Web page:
An immigrant from Pakistan, Ali’s first job was at a Seven Eleven, before he saved enough to buy a gas station. With his current business, it was no big deal to sell $1,500 daily. Now, he’s lucky to gross $500. Whenever this mall’s open, Ali’s in there. All he does is work. Even if there were 12 inches of snow on the ground, Ali would be there at 9AM, waiting for his first customer.

When he had saving, Ali made the fatal mistake of investing in Fannie Mae and Citigroup, among other supposedly blue chip stocks. Like millions of others worldwide, he lost his shirt. A hundred-and-forty-six thousand dollars gone. Ali sold his home and his new truck, hired a lawyer to consolidate his credit card debts. He now drives an unheated lemon. “In a couple of years, I’ll buy another house for my wife and children,” he insists even as his earning nosedives. He’s lost money the last two Christmases. 

Meet Mr. Giuliani, who used to make $28 an hour as a computer repairman. He supplemented his day job by freelancing, charging $85 and up for each home visit. Replaced by technicians from India, Giuliani became a transit police officer. The goal of globalism has always been to outsource jobs and import labor. To maximize profits, bosses must minimize costs. At $15 an hour, Giuliani now patrols the Gallery to make sure teenagers don’t go berserk after they get off the trains.

Some of these kids like to pick fights with each other, shopkeepers or even security guards. With no jobs and little money, their idea of fun is to raise hell, inside this shopping mall or wherever. In March, a 73-year-old man and a 41-year-old woman were hospitalized after beatings by a gang of kids around 12-years-old. Playing a game called “catch and wreck,” they chanted “Fight! Fight!” and called Belinda Moore a “bald-headed bitch” as they pummeled her, knocked her to the ground, snatched her bag and stomped on her hat. Moore told the Philadelphia Daily News, "I don’t know if these kids hate society or hate life itself but I cannot believe they could do that to someone. Where is all that hatred coming from when you’re only 11 or 12?" Also in Philadelphia, an 18-year-old killed a 68-year-old woman with a frying pan, stole her truck, then blogged on MySpace two days later, “Bored as fuck! Meh and Mira bout 2 go touch city hall! put sum more money in mah mouth!”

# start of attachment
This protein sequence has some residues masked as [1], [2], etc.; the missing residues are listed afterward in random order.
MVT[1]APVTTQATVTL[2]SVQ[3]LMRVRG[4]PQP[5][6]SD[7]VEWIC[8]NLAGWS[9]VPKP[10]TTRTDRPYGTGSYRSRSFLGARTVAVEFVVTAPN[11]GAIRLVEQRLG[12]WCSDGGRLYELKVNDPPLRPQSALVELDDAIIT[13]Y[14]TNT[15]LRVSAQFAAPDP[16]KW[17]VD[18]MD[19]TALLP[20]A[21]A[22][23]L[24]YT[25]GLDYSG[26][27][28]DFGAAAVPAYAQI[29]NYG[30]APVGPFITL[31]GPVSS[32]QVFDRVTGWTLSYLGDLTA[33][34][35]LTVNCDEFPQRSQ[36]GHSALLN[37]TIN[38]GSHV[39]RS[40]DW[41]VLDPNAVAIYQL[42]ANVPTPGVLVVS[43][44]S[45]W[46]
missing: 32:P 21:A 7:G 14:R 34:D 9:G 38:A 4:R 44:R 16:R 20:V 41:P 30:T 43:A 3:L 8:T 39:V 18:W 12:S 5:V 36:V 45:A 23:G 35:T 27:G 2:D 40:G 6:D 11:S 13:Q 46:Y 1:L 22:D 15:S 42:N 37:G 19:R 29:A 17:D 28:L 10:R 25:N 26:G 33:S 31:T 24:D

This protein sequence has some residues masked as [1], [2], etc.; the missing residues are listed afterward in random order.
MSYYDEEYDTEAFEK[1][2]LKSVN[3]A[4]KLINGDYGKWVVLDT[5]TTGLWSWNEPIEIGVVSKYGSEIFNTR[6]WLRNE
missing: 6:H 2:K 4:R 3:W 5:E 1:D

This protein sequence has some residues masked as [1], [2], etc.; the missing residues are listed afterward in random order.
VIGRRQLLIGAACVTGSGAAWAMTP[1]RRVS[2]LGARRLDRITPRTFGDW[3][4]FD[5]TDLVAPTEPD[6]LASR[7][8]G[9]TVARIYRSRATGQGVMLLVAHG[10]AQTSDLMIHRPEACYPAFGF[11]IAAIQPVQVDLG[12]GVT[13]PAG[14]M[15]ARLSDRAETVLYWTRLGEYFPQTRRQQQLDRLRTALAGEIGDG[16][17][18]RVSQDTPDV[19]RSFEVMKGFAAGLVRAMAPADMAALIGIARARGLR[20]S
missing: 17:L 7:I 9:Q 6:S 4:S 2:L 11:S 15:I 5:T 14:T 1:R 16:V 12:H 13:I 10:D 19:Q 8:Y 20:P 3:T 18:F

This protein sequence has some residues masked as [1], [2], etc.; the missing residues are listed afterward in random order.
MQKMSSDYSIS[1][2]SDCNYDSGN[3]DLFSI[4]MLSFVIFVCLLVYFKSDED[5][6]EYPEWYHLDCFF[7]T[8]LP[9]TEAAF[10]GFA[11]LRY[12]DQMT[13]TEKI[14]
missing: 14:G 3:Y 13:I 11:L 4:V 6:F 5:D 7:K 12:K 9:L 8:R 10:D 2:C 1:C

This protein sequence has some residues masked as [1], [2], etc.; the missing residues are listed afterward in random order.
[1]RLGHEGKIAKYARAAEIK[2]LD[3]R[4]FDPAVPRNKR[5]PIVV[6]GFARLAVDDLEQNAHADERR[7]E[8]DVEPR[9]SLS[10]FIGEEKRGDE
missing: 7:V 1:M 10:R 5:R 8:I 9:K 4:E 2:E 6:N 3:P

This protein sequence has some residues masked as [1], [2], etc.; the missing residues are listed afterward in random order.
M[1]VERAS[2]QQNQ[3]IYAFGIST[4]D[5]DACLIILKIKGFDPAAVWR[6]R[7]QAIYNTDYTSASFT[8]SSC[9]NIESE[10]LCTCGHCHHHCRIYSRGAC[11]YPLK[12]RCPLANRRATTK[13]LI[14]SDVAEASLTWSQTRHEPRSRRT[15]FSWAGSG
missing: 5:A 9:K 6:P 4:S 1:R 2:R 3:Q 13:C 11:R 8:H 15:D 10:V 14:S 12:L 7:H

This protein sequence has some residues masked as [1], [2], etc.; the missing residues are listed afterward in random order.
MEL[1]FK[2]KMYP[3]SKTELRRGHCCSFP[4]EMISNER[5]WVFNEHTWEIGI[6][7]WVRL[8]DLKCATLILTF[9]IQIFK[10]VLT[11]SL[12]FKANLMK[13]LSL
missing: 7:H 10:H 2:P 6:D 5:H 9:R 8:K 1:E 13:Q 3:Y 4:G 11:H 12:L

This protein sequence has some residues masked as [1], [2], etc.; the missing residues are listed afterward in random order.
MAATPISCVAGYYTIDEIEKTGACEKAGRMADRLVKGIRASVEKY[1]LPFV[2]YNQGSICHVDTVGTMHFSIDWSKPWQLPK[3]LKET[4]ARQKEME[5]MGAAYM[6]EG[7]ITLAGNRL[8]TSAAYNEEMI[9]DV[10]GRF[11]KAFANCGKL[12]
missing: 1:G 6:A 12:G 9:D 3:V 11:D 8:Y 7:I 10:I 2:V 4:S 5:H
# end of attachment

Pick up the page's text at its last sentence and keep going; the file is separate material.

Back to Giuliani: he inherited his house, so Giuliani doesn’t have to worry about a mortgage, but thanks to the housing bubble, his property tax has ballooned. For sentimental reasons, Giuliani doesn’t want to sell his childhood home, but he may have to. With ten rooms, the heating bill is enormous, and there won’t be too many buyers lining up.

The Gallery is a hub for commuter and subway trains. This design brings in more customers, sure, but the labyrinthine concourses also provide a haven for many homeless people. Dazed, they wander among shoppers, to be shooed away by guys like Giuliani. Dozing in wheelchairs, collapsing in corners or picking through trash cans, these resilient men and women seem oddly unaware that the recovery is in full swing, and that even dogs, according our cynical media, got expensive toys this holidays.

The collapse will not be televised. Ignored and alone, each of us will experience it singly. As blemish and accusation, you will be photoshopped from the American Dream group portrait. The lower you slip, the more invisible you will become. The disconnect between what’s real and what’s broadcast will become even more obscene by the day.

LINH DINH is the author of two books of stories and five of poems, and the recently published novel, Love Like Hate. He’s tracking our deteriorating socialscape through his frequently updated photo blog, State of the Union.